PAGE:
When the government started mobilising Kenyans to get vaccinated against Covid-19, Mr Martin Fundi, 34, didn’t waste time.
On March 12, he took his first dose of AstraZeneca vaccine. He then waited as advised and took the second dose on August 23.
A day after getting his Covid-19 vaccination certificate, however, he fell ill and sought treatment at Embu Level Five Hospital, where a nasal swab was taken and tests indicated he had Covid-19.
“My mind raced backwards as I tried to figure out who might have infected me. I am an affable person and probably got it from friends,” he said.
He was taken aback when the doctors told him he had contracted the deadly Delta variant, but when he revealed that he was fully vaccinated, they assured him there was no cause for alarm.
Thanks to the jab, the doctors said, all he needed was to isolate himself so as to protect others.
He would not need oxygen support or any of the pricey intensive care that patients with the viral disease have been getting.
Mr Fundi, who is the Principal Communication Officer with the County Government of Embu, says despite the assurance, the news left him shaken.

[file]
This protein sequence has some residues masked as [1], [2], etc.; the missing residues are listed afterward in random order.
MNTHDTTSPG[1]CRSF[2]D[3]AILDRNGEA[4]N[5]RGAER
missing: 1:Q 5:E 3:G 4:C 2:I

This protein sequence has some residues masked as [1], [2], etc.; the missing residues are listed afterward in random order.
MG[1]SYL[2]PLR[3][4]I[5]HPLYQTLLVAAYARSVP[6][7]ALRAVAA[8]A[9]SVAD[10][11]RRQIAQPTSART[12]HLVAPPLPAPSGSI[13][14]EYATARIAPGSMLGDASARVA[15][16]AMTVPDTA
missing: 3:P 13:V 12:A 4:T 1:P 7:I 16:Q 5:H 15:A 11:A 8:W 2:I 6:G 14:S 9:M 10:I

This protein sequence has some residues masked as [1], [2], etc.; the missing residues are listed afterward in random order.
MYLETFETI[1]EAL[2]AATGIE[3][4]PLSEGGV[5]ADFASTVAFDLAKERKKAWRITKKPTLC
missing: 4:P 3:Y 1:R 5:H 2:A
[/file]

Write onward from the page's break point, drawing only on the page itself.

“I did not believe, in the face of so many infections and deaths as announced daily in the Health ministry briefs, that I would pull through,” he told the Nation.
A panicky Mr Fundi embarked on a social media update spree, trotting out every detail about the state of his health several times a day.
“I also made several calls and sent out WhatsApp messages informing friends and family of the results. It was the beginning of a rather funny learning process,” he says.
He says some thought he was lying about his health to attract attention and sympathy.
His biggest worry at the time was that he could have infected his wife and son.
The doctors, however, clarified to him that as a confirmed patient, his immediate worry should have been himself and not others. The most important decision that faced him, the doctors advised, was where he would go for isolation and treatment, since there was no hospital bed.
“Self-isolation had to start, but where? Should it be in the village where I would be under close family care but risk infecting my folks or should it be in my humble abode where I would put no one at risk but then have no one to observe me?”
“Anyhow, isolation started at a secluded rental house,” he reveals. He was happy, however, that his wife and seven-year-old son were okay.
Mr Fundi says the doctors told him that his decision to get vaccinated had saved both his life and finances.
“My treatment comprised painkillers, sleep-inducing tablets, vitamin pills, Zinc tablets, lots of fruits and lemon juice.
At a time when families have to contend with crushing bills for unvaccinated Covid-19 patients, my expenses never exceeded Sh20,000,” he said.
“I found myself condemned to a life of loneliness, with only my phone and laptop.
“I also realised – in the 14 days that I was in isolation – that in life, one has very few genuine friends,” he said.
His boss, he adds, was very supportive and would call every night.
After testing negative and ending his isolation on Tuesday, Mr Fundi resumed life loaded with very profound life lessons.